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13 qualities of a wise entrepreneur (Part 2)

Do you have what it takes to become an entrepreneur? Read the second part here
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The second part of the qualities of a wise entrepreneur.

7. Entrepreneurs seek opportunities [Read opportunities abound in the health and beauty sector here]

Myrna Co of the UP Institute for Small Scale Industries says entrepreneurs grab opportunities that come their way, be they in acquiring loans or space, or in expanding their business. [Read about banks continuing to lend money here]

“They know that it might not come again, or if it did, not for a long time,” she says.

Peter Sing of Pan de Pidro says his wife Gillie wasn’t intimidated by the surfeit of the bakeries in the neighborhood because she saw her own preference for tasty bread as a business opportunity. [Learn how to start a bakery business here]

“It wasn’t in the market and she saw that opening,” he says.

8. Entrepreneurs are persuasive and know the value of networking [See four ways to get the best results from joining trade fairs here]

Co sees this trait as being connected to leadership. Entrepreneurs, she says, are people who are leaders in their community of employees, customers, creditors, and suppliers. [See five ways to achieve entrepreneurial leadership here]

“They are able to influence people on their own way of thinking and of doing things. They are able to convince  a partner to invest, a supplier to extend credit, a banker to lend money, a fellow entrepreneur to give information, and a buyer to try their products,” she says.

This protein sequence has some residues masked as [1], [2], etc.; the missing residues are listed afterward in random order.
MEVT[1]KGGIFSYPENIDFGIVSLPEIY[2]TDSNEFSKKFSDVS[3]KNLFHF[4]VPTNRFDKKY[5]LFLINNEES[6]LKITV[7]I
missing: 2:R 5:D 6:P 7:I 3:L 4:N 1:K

Most entrepreneurs join organizations and clubs for the networks they provide. Gillie and John Tan of Chef’s Pride and Mr. Cuapao used their network of friends, family and neighbors for the things they needed when starting out. Gillie says while an employee is content accepting orders from their boss, an entrepreneur leads by giving direction.

“Usisero ka ‘pag entrepreneur ka, lahat ng bagong trends inaalam mo,” Gillie says. [See hottest business trends here]

9. Entrepreneurs are true to their word

Co calls this taking responsibility.

“Word of honor is very important to an entrepreneur. When you’re committed to pay your supplier on  this date, then you do so; you give your employees the salaries and benefits you agreed on; you deliver on the day your customers ask you to. When you’ve established yourself as a credible entrepreneur, people will come to you,” Gillie says. [Learn how a retailer can build a good reputation here]

10. Entrepreneurs take calculated risks

“Entrepreneurs have a moderate tolerance for risks. When we were starting, labas ng labas ang pera, pero alam kong kailangan lang pagtiyagaan ito para mabawi. Of course, takot ako kung sobra na. I don’t want to lose everything,” says Gillie. [See 10 business stress-busters here]

Tan could have taken the path of least resistance by going back to working abroad.  But he took his chance with bacon. He tried to bring the risk down by self-financing his capital. Had he borrowed money to buy the equipment he needed for his business, he would have gone down with it. [See businesses on minimal capital here]



Page 2: Quality and confidence

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